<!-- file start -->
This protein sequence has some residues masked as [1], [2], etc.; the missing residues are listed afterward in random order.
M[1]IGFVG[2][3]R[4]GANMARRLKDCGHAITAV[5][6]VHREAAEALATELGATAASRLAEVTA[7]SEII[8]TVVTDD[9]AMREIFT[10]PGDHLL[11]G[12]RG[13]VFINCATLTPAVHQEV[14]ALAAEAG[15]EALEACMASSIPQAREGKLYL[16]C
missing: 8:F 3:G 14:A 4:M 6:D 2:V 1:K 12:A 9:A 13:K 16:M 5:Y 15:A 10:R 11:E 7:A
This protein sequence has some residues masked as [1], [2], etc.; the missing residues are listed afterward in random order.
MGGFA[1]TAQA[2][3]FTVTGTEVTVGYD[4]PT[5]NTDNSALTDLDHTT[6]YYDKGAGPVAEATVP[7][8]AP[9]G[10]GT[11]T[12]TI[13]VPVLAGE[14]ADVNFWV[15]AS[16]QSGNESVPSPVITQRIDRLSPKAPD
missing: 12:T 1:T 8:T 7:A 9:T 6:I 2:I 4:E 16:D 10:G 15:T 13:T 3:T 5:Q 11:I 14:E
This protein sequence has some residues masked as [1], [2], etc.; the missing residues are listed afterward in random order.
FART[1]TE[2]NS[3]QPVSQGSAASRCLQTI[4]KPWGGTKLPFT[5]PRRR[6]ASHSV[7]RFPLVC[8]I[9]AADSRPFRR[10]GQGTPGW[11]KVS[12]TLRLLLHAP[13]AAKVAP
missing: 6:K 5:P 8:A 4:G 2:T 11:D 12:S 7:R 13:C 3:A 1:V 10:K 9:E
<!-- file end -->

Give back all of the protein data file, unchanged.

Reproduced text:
This protein sequence has some residues masked as [1], [2], etc.; the missing residues are listed afterward in random order.
M[1]IGFVG[2][3]R[4]GANMARRLKDCGHAITAV[5][6]VHREAAEALATELGATAASRLAEVTA[7]SEII[8]TVVTDD[9]AMREIFT[10]PGDHLL[11]G[12]RG[13]VFINCATLTPAVHQEV[14]ALAAEAG[15]EALEACMASSIPQAREGKLYL[16]C
missing: 8:F 3:G 14:A 4:M 6:D 2:V 1:K 12:A 9:A 13:K 16:M 5:Y 15:A 10:R 11:E 7:A
This protein sequence has some residues masked as [1], [2], etc.; the missing residues are listed afterward in random order.
MGGFA[1]TAQA[2][3]FTVTGTEVTVGYD[4]PT[5]NTDNSALTDLDHTT[6]YYDKGAGPVAEATVP[7][8]AP[9]G[10]GT[11]T[12]TI[13]VPVLAGE[14]ADVNFWV[15]AS[16]QSGNESVPSPVITQRIDRLSPKAPD
missing: 12:T 1:T 8:T 7:A 9:T 6:I 2:I 4:E 16:D 10:G 15:T 13:T 3:T 5:Q 11:I 14:E
This protein sequence has some residues masked as [1], [2], etc.; the missing residues are listed afterward in random order.
FART[1]TE[2]NS[3]QPVSQGSAASRCLQTI[4]KPWGGTKLPFT[5]PRRR[6]ASHSV[7]RFPLVC[8]I[9]AADSRPFRR[10]GQGTPGW[11]KVS[12]TLRLLLHAP[13]AAKVAP
missing: 6:K 5:P 8:A 4:G 2:T 11:D 12:S 7:R 13:C 3:A 1:V 10:K 9:E